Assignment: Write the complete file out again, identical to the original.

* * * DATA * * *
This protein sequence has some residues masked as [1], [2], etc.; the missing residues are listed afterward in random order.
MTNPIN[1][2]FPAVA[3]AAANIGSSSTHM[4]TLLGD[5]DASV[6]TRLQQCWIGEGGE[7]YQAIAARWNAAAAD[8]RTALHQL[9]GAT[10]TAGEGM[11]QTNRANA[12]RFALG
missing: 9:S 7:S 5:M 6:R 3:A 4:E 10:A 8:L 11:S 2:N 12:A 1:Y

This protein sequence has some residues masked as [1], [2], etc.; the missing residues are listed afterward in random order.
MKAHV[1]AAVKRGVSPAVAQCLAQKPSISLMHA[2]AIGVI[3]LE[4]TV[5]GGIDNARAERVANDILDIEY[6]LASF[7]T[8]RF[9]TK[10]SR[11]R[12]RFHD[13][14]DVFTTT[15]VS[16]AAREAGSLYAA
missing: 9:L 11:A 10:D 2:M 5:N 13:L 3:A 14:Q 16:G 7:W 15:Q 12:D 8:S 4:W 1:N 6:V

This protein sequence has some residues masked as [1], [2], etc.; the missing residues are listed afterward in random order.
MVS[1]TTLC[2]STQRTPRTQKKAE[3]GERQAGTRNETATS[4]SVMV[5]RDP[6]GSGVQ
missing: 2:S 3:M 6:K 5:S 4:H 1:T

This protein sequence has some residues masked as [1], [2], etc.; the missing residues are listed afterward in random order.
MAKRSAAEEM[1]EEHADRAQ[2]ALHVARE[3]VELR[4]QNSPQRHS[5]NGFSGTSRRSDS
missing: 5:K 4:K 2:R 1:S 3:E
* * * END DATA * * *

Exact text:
This protein sequence has some residues masked as [1], [2], etc.; the missing residues are listed afterward in random order.
MTNPIN[1][2]FPAVA[3]AAANIGSSSTHM[4]TLLGD[5]DASV[6]TRLQQCWIGEGGE[7]YQAIAARWNAAAAD[8]RTALHQL[9]GAT[10]TAGEGM[11]QTNRANA[12]RFALG
missing: 9:S 7:S 5:M 6:R 3:A 4:E 10:A 8:L 11:S 2:N 12:A 1:Y

This protein sequence has some residues masked as [1], [2], etc.; the missing residues are listed afterward in random order.
MKAHV[1]AAVKRGVSPAVAQCLAQKPSISLMHA[2]AIGVI[3]LE[4]TV[5]GGIDNARAERVANDILDIEY[6]LASF[7]T[8]RF[9]TK[10]SR[11]R[12]RFHD[13][14]DVFTTT[15]VS[16]AAREAGSLYAA
missing: 9:L 11:A 10:D 2:M 5:N 13:L 3:A 14:Q 16:G 7:W 15:Q 12:D 8:S 4:W 1:N 6:V

This protein sequence has some residues masked as [1], [2], etc.; the missing residues are listed afterward in random order.
MVS[1]TTLC[2]STQRTPRTQKKAE[3]GERQAGTRNETATS[4]SVMV[5]RDP[6]GSGVQ
missing: 2:S 3:M 6:K 5:S 4:H 1:T

This protein sequence has some residues masked as [1], [2], etc.; the missing residues are listed afterward in random order.
MAKRSAAEEM[1]EEHADRAQ[2]ALHVARE[3]VELR[4]QNSPQRHS[5]NGFSGTSRRSDS
missing: 5:K 4:K 2:R 1:S 3:E